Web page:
Mullins Molecular Retrovirology Lab
The Mullins laboratory is located in the Rosen Building on the South Lake Union campus of the University of Washington School of Medicine. Our lab uses molecular, computational, and virus biology techniques to provide insights into the relationship between HIV and its human hosts in an effort to fight the AIDS pandemic. We use a variety of methods to document and understand the implications of HIV's extraordinary genetic diversity on the immunopathogenesis of AIDS, with a particular emphasis on acute/early infection and superinfection. We then apply this information to develop more effective vaccines and therapies in collaboration with other investigators. Our research work focuses on the acquisition and computational characterization of HIV nucleotide sequences, the development of web tools for related computational studies, in vitro studies of the growth properties of viral isolates, host genetic polymorphism analysis, and high-throughput analysis of cellular transcription.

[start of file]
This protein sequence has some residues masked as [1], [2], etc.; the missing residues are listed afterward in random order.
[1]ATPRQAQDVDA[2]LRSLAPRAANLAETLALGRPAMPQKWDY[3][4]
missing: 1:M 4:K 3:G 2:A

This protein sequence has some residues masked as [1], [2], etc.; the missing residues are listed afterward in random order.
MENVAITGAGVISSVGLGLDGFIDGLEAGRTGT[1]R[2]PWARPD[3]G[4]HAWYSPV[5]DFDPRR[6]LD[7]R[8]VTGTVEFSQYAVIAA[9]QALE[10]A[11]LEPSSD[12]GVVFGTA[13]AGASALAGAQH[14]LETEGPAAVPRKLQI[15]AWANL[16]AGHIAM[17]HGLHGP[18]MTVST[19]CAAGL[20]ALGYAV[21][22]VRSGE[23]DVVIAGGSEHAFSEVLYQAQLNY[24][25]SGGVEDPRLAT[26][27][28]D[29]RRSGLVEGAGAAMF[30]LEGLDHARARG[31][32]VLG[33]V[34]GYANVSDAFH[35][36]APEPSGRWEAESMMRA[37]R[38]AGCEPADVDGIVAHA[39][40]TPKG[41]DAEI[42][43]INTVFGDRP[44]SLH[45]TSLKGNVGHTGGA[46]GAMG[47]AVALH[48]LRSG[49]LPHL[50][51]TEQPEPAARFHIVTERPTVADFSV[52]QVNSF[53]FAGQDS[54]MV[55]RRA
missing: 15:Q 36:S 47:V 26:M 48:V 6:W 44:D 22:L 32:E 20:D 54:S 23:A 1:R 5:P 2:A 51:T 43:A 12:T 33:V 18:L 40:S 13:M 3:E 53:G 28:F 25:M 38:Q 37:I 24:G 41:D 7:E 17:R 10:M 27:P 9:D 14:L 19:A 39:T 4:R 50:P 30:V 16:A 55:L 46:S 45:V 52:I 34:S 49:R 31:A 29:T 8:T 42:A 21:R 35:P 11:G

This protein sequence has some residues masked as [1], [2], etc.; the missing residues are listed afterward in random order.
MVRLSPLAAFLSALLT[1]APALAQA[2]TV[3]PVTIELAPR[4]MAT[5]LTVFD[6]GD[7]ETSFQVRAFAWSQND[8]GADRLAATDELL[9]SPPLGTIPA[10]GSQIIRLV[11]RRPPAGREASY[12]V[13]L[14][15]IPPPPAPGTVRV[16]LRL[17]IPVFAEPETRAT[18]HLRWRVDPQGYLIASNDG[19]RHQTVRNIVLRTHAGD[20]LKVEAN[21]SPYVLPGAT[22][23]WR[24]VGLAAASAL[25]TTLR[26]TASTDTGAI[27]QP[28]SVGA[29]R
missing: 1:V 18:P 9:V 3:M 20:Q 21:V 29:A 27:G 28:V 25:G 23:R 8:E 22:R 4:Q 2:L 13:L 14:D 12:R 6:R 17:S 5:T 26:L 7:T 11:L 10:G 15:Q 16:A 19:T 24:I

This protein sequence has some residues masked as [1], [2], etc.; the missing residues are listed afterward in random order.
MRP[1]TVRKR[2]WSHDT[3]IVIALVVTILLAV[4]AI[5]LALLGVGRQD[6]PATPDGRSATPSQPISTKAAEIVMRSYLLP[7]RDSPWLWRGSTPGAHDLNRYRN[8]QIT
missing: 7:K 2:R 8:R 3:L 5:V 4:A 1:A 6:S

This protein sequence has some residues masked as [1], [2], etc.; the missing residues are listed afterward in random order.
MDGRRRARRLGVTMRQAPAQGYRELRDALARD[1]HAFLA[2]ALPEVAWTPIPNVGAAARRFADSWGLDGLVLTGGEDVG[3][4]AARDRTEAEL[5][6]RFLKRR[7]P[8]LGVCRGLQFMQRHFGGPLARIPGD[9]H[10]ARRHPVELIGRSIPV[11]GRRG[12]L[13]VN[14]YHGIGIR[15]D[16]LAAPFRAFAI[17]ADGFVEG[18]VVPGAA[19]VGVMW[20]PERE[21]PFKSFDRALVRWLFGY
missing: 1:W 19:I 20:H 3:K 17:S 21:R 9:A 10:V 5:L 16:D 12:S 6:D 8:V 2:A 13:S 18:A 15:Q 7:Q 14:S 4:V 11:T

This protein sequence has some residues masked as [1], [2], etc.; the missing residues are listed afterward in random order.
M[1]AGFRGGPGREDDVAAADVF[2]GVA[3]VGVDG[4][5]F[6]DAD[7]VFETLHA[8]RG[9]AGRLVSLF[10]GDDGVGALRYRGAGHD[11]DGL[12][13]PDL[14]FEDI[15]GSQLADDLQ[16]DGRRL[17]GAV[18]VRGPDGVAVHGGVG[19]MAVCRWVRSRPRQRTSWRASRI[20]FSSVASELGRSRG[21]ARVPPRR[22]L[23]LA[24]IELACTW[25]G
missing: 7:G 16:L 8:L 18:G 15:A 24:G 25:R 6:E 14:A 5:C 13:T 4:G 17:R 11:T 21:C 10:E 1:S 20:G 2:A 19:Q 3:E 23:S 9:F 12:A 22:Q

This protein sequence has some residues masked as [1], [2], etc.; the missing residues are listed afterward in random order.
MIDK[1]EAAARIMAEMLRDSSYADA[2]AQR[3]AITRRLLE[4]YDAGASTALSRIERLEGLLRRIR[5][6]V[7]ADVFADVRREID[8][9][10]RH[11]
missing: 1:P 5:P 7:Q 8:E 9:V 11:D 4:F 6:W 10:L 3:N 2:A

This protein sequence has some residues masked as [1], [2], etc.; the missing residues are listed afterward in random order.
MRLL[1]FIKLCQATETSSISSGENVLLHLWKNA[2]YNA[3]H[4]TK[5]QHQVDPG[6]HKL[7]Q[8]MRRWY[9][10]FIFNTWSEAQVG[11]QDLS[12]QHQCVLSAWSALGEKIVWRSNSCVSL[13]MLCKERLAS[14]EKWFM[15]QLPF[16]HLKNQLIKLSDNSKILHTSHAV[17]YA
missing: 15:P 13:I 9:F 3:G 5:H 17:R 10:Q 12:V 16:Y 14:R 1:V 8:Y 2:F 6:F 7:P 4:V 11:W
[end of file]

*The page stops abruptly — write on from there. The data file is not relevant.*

New research featured in Science
RV144 Analysis Featured by Nature
Step Trial Analysis Featured in UW Today
HIV latency. Proliferation of cells with HIV integrated into cancer genes contributes to persistent infection.
Science (New York, N.Y.)3456196570-3
HIV-1 superinfection with a triple-class drug-resistant strain in a patient successfully controlled with antiretroviral treatment.
AIDS (London, England)Epub ahead of print
Dendritic cells restore CD8+ T cell reactivity to autologous HIV-1.
Journal of virologyEpub ahead of print
An HIV Epidemic Model Based on Viral Load Dynamics: Value in Assessing Empirical Trends in HIV Virulence and Community Viral Load.
PLoS computational biology106e1003673
Analysis of HLA A*02 Association with Vaccine Efficacy in the RV144 HIV-1 Vaccine Trial.
Journal of virology88158242-8255
Department of Microbiology
School of Medicine
University of Washington